OK, enough venting. Let’s set the record straight on this whole Airbus thing. While the latest evidence for Germanwings 9525 points toward pilot suicide, even if this accident did prove to be a design flaw of the Airbus itself, the safety record still ranks the A320 family (A318-A321) in the top five safest airline models of all time. Odds of dying in an A320: 1 in 792 million flights.

Lifetime odds of dying in any airplane: 1 in 11 million.

Lifetime odds of dying in a car: 1 in 77.

Ironically, during an exhaustive CNN panel discussion by aviation experts, Cockpit Confidential author Patrick Smith offered that news channels should avoid obsessive over-speculation about plane crashes. In doing so, Smith says, it exacerbates the misperception of an increasing danger in the skies. Retired American Airlines pilot Jim Tilmon agreed, going further to voice his concerns about discussing—at length and on worldwide feed—security measures in place aboard the world’s airlines.

Captain Tilmon was promptly shouted down by CNN’s “resident aviation expert” Richard Quest. While Quest won AIB’s 2014 “personality of the year,” I fail to see how this qualifies him as an aviation expert. Best I can tell, his expertise in aviation stems from his possession of a very loud and obnoxious English accent, and possession of a passenger seat on the last Concorde’s flight.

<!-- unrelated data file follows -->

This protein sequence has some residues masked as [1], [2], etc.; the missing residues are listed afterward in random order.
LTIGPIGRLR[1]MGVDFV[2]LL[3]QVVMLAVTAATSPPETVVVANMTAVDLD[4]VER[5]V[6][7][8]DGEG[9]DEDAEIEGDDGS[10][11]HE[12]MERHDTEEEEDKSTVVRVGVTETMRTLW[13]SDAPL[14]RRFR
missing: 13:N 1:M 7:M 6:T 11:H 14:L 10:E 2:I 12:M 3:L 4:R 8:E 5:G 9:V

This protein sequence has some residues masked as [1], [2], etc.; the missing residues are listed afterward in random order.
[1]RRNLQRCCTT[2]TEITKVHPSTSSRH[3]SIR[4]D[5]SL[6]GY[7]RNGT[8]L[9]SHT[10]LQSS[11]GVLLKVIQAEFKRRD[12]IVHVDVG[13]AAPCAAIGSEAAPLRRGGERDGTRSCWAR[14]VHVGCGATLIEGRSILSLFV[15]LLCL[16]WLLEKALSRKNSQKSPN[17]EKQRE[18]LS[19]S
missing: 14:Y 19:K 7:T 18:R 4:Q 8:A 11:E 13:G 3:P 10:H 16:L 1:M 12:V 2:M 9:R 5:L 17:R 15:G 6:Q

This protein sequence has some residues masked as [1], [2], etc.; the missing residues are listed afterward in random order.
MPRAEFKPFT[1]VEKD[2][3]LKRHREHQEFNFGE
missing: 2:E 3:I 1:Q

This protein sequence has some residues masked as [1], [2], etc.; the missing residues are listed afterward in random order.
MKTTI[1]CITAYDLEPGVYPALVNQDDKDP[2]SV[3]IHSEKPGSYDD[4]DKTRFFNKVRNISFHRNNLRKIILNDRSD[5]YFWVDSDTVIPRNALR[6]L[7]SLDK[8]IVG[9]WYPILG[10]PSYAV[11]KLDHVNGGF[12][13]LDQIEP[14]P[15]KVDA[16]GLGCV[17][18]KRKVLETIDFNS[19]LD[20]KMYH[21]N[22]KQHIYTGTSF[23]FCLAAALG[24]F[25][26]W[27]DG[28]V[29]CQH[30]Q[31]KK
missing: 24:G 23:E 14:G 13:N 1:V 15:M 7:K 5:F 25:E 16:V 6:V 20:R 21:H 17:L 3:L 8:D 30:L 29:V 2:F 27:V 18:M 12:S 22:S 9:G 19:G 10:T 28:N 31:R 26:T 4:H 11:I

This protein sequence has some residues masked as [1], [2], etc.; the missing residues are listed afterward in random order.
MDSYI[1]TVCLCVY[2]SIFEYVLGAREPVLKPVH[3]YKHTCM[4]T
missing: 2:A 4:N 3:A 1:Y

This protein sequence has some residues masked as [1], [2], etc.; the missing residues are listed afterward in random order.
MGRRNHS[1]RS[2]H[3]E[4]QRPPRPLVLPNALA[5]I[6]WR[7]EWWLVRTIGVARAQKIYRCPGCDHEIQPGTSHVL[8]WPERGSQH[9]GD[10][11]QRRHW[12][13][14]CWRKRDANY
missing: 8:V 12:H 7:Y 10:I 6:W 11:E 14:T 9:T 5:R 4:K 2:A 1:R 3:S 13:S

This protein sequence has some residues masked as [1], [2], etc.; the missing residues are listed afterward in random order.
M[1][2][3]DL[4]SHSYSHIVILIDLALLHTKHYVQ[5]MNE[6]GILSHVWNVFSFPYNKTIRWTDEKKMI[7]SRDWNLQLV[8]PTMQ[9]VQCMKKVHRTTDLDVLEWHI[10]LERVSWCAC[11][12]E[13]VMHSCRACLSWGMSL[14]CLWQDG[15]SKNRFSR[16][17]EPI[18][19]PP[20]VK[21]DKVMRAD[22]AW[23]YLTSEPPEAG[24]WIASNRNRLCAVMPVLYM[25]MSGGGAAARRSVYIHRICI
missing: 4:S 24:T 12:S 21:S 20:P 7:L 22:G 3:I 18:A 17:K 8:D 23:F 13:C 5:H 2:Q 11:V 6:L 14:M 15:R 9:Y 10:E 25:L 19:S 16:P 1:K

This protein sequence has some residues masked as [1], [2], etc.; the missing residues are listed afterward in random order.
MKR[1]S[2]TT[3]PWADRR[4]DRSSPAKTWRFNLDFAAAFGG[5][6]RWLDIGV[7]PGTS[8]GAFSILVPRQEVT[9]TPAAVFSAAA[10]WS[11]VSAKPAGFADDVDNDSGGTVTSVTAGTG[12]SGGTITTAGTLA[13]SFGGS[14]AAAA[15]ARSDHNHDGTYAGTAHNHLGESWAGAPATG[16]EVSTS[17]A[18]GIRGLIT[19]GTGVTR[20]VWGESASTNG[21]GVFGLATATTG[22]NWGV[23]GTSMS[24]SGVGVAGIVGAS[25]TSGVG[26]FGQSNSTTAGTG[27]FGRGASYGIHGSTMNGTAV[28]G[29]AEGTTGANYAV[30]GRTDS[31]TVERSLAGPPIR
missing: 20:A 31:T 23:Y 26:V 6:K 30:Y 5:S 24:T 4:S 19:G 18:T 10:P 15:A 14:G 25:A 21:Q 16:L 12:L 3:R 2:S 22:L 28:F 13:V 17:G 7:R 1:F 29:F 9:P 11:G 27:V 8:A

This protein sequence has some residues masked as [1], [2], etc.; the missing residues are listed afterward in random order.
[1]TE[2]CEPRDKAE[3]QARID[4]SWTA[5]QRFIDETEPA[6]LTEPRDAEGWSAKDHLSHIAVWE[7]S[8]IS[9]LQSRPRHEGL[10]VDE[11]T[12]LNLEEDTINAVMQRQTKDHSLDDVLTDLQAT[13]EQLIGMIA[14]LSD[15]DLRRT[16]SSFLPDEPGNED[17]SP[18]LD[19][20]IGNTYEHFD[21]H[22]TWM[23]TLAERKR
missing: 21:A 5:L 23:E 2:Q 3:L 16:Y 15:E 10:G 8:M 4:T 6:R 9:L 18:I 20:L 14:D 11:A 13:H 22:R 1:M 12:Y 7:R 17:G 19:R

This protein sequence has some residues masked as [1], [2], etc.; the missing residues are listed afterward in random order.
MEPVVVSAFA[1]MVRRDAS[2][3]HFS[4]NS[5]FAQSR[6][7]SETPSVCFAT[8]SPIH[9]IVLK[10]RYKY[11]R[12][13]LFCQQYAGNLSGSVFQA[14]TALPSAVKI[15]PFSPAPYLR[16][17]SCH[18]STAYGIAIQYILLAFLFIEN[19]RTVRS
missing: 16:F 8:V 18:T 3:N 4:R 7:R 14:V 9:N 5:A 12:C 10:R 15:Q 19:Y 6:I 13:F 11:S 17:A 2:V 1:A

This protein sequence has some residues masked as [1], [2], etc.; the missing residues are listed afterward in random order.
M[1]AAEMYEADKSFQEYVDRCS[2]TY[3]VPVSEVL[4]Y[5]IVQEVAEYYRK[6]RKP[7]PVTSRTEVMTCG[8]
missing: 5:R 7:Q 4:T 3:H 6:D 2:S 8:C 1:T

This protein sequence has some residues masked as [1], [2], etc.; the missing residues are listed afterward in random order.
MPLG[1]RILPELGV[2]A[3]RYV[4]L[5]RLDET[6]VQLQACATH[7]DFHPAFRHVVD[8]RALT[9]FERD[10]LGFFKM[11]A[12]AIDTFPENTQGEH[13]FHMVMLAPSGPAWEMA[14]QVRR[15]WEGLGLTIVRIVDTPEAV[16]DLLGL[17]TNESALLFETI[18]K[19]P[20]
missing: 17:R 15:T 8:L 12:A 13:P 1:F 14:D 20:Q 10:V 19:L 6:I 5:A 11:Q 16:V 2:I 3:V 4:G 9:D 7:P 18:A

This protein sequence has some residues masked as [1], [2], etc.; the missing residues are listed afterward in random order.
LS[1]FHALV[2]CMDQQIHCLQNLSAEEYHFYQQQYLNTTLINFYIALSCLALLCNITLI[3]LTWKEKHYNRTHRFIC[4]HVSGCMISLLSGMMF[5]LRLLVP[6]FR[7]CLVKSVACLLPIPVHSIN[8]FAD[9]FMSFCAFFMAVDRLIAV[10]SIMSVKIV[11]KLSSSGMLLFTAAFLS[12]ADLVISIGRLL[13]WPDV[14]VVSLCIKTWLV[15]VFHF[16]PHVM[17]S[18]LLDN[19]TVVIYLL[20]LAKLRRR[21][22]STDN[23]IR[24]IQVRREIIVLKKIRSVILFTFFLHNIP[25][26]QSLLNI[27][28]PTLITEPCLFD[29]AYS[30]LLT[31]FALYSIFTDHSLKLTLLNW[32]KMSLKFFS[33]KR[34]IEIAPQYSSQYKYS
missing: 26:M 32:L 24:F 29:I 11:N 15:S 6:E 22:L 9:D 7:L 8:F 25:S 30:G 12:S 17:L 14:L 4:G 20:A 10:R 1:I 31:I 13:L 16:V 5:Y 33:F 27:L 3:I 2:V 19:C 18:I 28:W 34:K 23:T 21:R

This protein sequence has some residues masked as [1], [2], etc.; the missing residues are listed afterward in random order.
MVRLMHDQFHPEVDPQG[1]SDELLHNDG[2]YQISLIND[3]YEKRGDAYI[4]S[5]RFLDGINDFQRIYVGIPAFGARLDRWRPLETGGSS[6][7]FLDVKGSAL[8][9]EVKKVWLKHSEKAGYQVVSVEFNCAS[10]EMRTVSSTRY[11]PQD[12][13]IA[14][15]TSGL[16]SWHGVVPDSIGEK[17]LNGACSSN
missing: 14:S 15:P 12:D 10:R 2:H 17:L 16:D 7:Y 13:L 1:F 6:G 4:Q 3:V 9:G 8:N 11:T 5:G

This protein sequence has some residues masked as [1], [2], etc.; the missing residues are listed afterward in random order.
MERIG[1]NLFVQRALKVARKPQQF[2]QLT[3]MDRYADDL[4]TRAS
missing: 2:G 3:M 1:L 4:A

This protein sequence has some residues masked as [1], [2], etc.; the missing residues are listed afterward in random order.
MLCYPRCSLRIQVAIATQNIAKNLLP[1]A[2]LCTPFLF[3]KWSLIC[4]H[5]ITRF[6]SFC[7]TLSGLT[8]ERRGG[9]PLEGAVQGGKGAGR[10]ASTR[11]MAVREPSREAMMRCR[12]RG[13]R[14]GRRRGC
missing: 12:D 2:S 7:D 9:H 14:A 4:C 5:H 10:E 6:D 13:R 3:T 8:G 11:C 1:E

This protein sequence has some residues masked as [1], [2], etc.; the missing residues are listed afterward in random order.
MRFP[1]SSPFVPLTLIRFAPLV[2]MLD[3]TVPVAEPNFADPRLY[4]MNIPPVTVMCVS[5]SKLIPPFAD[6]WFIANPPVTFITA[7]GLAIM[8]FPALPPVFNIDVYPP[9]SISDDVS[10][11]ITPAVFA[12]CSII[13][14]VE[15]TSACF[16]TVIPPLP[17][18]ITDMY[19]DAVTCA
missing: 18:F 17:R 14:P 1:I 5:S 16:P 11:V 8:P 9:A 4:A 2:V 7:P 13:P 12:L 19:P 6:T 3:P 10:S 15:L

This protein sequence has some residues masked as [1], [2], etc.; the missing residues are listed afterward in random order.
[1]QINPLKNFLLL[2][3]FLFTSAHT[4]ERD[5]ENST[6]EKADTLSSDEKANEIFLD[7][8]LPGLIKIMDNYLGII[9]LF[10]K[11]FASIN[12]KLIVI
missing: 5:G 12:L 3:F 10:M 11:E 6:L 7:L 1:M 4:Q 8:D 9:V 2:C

I wholeheartedly agree with Smith and Tilmon’s points, especially their concern over airline security. By their very nature, these issues are best left unearthed. By discussing these issues publicly, was airline security compromised? Perhaps not, but it seems we are treading a very hazardous line for the sole purpose of filling a few measly minutes of air time.

In this very column, in an Op Ed on MH370, airline captain Mark Berry, author of 13,760 Feet, said that speculation can be a good thing. I agree, to a point. But when speculation turns to over-speculation, when fill-in-the-speculative-blank becomes its own news story, the media—intentionally or no—begins to fill the public psyche with a false sense of insecurity. Suddenly, air travel is perceived as dangerous. Conceivably, a family planning their vacation might decide to drive instead of fly—and thus increase their risk exponentially.

And that flies square in the face of public trust.